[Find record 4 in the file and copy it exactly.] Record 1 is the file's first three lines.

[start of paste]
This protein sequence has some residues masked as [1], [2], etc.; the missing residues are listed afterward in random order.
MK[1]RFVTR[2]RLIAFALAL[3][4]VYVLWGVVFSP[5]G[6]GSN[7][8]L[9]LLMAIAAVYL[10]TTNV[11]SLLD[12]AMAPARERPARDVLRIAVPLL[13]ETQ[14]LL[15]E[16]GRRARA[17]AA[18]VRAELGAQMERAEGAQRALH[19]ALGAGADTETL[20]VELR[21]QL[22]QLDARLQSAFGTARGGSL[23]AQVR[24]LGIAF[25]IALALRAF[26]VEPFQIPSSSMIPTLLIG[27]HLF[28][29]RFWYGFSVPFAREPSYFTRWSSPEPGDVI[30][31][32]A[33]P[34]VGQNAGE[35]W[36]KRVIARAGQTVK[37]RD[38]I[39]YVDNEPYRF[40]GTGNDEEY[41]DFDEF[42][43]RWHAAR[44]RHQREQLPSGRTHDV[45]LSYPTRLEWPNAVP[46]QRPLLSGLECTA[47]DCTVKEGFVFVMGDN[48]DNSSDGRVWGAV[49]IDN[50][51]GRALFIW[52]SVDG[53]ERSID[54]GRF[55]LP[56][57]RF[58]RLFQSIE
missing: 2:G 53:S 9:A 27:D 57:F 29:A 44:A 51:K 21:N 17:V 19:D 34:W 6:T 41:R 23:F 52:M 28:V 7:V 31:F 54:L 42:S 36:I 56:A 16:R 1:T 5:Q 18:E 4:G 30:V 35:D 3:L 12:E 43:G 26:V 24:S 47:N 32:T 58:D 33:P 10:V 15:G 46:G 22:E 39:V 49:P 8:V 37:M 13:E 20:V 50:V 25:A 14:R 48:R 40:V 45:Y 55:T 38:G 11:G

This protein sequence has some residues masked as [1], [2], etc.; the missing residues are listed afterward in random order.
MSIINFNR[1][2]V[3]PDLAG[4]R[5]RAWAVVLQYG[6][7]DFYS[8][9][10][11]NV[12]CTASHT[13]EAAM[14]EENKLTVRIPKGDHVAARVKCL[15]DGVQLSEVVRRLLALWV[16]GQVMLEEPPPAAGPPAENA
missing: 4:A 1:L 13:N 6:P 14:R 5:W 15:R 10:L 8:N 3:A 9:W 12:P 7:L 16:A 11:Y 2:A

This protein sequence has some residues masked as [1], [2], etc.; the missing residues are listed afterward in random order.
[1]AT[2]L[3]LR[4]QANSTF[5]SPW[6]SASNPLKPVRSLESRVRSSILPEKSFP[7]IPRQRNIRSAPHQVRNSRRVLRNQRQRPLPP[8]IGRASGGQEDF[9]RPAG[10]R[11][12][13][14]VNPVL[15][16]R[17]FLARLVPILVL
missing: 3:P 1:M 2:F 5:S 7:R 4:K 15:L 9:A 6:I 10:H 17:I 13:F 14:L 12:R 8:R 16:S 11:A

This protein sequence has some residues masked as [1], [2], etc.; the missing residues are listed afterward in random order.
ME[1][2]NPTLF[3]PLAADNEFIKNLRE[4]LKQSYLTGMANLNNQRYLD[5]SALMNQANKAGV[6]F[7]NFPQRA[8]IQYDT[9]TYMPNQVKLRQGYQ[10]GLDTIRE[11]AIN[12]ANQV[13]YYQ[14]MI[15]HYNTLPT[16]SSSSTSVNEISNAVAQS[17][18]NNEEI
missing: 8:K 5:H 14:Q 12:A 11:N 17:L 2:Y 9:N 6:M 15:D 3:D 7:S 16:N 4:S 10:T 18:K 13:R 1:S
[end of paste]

This protein sequence has some residues masked as [1], [2], etc.; the missing residues are listed afterward in random order.
ME[1][2]NPTLF[3]PLAADNEFIKNLRE[4]LKQSYLTGMANLNNQRYLD[5]SALMNQANKAGV[6]F[7]NFPQRA[8]IQYDT[9]TYMPNQVKLRQGYQ[10]GLDTIRE[11]AIN[12]ANQV[13]YYQ[14]MI[15]HYNTLPT[16]SSSSTSVNEISNAVAQS[17][18]NNEEI
missing: 8:K 5:H 14:Q 12:A 11:N 17:L 2:Y 9:N 6:M 15:D 3:D 7:S 16:N 4:S 10:T 18:K 13:R 1:S